Human Error

Front Cover
Cambridge University Press, Oct 26, 1990 - Psychology - 302 pages
10 Reviews
Human Error, published in 1991, is a major theoretical integration of several previously isolated literatures. Particularly important is the identification of cognitive processes common to a wide variety of error types. Technology has now reached a point where improved safety can only be achieved on the basis of a better understanding of human error mechanisms. In its treatment of major accidents, the book spans the disciplinary gulf between psychological theory and those concerned with maintaining the reliability of hazardous technologies. As such, it is essential reading not only for cognitive scientists and human factors specialists, but also for reliability engineers and risk managers. No existing book speaks with so much clarity to both the theorists and the practitioners of human reliability.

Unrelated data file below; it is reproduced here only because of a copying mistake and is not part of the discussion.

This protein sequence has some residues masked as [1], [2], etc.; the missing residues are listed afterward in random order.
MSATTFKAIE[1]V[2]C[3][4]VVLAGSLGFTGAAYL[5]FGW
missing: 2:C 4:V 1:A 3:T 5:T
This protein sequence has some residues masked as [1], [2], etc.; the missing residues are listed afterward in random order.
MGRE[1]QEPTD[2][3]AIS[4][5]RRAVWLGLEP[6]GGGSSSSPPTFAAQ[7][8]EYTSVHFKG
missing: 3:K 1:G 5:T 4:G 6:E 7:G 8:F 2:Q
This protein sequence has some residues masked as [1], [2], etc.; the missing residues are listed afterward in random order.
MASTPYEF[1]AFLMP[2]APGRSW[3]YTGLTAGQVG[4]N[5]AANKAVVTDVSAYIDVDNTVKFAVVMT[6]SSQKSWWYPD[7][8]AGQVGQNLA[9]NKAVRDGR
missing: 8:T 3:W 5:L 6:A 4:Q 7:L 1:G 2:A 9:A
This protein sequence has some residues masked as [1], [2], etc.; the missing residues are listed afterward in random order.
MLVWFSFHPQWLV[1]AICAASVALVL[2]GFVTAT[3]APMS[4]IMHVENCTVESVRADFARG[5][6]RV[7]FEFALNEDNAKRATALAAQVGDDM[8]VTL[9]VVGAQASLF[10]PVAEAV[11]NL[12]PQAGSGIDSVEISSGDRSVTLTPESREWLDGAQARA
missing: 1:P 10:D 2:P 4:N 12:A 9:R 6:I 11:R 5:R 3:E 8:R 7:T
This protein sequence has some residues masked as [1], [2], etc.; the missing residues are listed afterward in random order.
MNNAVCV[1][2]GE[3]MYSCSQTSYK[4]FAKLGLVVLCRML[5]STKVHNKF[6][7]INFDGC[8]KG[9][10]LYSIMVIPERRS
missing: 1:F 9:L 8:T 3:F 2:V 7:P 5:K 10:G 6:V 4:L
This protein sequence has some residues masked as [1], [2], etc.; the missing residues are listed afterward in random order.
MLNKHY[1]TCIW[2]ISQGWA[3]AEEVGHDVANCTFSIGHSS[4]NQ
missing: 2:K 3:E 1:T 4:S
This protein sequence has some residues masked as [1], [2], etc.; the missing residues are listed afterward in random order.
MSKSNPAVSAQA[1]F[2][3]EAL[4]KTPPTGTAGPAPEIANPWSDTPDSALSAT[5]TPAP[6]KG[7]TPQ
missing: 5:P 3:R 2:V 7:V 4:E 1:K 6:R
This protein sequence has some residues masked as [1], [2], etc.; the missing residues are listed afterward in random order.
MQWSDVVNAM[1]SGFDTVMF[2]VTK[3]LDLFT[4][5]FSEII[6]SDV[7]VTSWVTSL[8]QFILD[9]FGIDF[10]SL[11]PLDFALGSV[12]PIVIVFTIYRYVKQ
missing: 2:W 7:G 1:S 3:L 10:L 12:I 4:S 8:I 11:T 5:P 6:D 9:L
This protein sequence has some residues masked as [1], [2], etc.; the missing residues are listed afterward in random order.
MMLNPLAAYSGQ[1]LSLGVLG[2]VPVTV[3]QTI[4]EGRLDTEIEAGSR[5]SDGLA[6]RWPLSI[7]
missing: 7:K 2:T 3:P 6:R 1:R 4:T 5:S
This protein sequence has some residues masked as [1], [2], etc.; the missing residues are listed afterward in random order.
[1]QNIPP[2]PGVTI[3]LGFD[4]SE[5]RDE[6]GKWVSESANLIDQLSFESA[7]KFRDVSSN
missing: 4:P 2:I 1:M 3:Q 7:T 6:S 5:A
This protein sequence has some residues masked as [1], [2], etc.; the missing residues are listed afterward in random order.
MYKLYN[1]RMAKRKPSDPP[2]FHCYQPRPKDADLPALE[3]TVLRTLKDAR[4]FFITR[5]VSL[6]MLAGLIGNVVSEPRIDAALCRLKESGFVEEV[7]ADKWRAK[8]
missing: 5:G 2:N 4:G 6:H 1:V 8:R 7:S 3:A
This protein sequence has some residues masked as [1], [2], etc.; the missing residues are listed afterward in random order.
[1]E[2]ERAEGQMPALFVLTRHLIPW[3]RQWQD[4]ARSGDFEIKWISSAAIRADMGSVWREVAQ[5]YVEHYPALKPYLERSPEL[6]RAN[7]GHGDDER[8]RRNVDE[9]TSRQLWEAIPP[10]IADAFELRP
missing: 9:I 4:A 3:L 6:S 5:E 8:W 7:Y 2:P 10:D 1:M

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Review: Human Error

User Review  - Perry Johnson - Goodreads

A difficult read but worth it to understand human error from the perspective of the cognitive psychologist. Reason is the author of the "Swiss Cheese Model" which holds that accidents are the result ... Read full review

Review: Human Error

User Review  - Mark McGranaghan - Goodreads

A solid review of the science underlying human error. More appropriate for those working on the science itself than practitioners looking to apply it. Read full review

Contents

The nature of error
1
Studies of human error
19
Performance levels and error types
53
Cognitive underspecification and error forms
97
A design for a fallible machine
125
The detection of errors
148
Latent errors and systems disasters
173
Assessing and reducing the human error risk
217
Appendix
251
References
258
Name index
291
Subject index
296
Copyright

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